For scoliosis, identify part of spine involved and patient’s age at origin






Specificity is not always possible

Specificity is NOT Always Possible

Sign/Symptom/Unspecified Codes

In both ICD-9-CM and ICD-10-CM, sign/symptom and “unspecified” codes have acceptable, even necessary, uses. While specific diagnosis codes should be reported when they are supported by the available medical record documentation and clinical knowledge of the patient’s health condition, there are instances when signs/symptoms or unspecified codes are the best choices for accurately reflecting the healthcare encounter.

Each healthcare encounter should be coded to the level of certainty known for that encounter.

If a definitive diagnosis has not been established by the end of the encounter, it is appropriate to report codes for sign(s) and/or symptom(s) in lieu of a definitive diagnosis.

When sufficient clinical information isn’t known or available about a particular health condition to assign a more specific code, it is acceptable to report the appropriate “unspecified” code (e.g., a diagnosis of pneumonia has been determined, but not the specific type).

In fact, unspecified codes should be reported when they are the codes that most accurately reflects what is known about the patient’s condition at the time of that particular encounter. It would be inappropriate to select a specific code that is not supported by the medical record documentation or conduct medically unnecessary diagnostic testing in order to determine a more specific code.

Source: Cooperating Parties for ICD-10-CM/PCS and ICD-9-CM Coding, May 2013.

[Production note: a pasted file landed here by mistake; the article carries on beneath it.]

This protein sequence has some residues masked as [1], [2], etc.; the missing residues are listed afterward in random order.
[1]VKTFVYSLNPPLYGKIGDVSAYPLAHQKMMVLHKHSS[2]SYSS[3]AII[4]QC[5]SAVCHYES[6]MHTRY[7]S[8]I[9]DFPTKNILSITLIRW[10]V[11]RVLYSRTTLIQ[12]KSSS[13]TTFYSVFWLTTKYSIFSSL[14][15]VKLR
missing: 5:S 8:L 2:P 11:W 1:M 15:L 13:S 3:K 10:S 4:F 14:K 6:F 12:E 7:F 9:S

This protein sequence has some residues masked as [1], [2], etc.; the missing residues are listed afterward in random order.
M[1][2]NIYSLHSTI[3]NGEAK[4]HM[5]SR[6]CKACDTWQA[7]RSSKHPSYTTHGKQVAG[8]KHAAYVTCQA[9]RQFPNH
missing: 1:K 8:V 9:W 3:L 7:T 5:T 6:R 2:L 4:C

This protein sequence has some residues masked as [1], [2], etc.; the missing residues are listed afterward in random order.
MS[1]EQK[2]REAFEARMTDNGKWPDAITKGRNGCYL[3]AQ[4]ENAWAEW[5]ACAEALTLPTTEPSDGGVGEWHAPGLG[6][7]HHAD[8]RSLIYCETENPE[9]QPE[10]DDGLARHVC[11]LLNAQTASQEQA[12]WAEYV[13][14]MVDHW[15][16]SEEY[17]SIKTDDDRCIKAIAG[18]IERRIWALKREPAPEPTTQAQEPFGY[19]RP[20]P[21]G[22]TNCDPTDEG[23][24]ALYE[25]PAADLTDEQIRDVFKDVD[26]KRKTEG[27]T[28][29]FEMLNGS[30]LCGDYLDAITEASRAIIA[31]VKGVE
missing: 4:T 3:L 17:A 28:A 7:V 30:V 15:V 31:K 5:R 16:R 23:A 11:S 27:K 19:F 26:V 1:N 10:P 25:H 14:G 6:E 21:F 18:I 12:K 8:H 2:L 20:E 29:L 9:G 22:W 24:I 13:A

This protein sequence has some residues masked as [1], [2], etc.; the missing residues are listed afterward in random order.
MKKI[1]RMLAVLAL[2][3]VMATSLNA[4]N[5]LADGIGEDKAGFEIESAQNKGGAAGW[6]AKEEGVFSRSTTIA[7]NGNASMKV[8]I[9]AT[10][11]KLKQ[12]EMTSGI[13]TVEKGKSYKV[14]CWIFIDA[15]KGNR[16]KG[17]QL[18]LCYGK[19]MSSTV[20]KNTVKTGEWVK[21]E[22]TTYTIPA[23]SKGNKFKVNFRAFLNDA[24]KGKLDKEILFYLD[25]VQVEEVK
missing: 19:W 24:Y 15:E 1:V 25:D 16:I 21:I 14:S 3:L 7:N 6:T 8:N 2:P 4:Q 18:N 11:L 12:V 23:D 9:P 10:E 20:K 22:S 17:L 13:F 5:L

What s the surgery for

What’s The Surgery For?

  • Provide the diagnosis for which the surgery is being performed

  • Tell why it’s necessary for that diagnosis

  • DON’T just say that the patient is being admitted for the surgery

  • DON’T just provide signs and symptoms

Complexity of patient

Complexity of Patient

  • Name other diseases patient has coming through the door – chronic, stable conditions

  • Avoid “Resume home meds” unless you identify each disease being treated

  • Permit other physicians to follow serious co-morbidities, but name each at least ONCE

Medicine under the microscope

ACS NSQIP Data Collection Overview

The ACS NSQIP collects data on 136 variables, including preoperative risk factors, intraoperative variables, and 30-day postoperative mortality and morbidity outcomes for patients undergoing major surgical procedures in both the inpatient and outpatient setting.

Surgical risk stratification

Surgical Risk Stratification

  • NSQIP databases depend on identification of risk factors

Risk stratification for pulmonary complications

Risk Stratification for Pulmonary Complications

Modified nsqip data sheet

Modified NSQIP Data Sheet

The mayo model of preoperative medical evaluation

The Mayo Model ofPreOperative Medical Evaluation

  • Initial medical evaluation for risk stratification – fill out POME

  • Lab and radiographic studies as indicated – fill out POME

  • Consultative visits and tests as needed – fill out POME

  • Visit to Anesthesiology with recommendations and results – fill out preop anesthesia forms

  • Visit to surgeon with all needed risk factors complete – complete H&P

  • Eliminate cancelled surgeries, delays

Was it present on admission

Was It Present on Admission?

Patient safety indicators may give us a black eye if it’s not documented!

  • Ileus from perforated bowel or from peritonitis – was it present on admission?

  • DVT in patient from nursing home – was it present on admission?

  • Decubitus ulcer – is it an ulcer - was it present on admission?

  • Atelectasis in a morbidly obese patient – was it present on admission?

    If we don’t document it, we get

    charged with it!

Kdigo kidney disease improving global outcomes

KDIGOKidney Disease Improving Global Outcomes

Aki or arf insufficiency is not a synonym

AKI or ARFInsufficiency is NOT a synonym



  • The writings of the AKIN state that, in cases of dehydration (and dehydration is still, truly the number one cause of acute renal failure in the US), it is imperative to NOT CALL changes in creatinine AKI until the patient has been volume repleted for at least six hours. If creatinine bump persists after fluid resuscitation, there was likely AKI. If not, there was NOT AKI.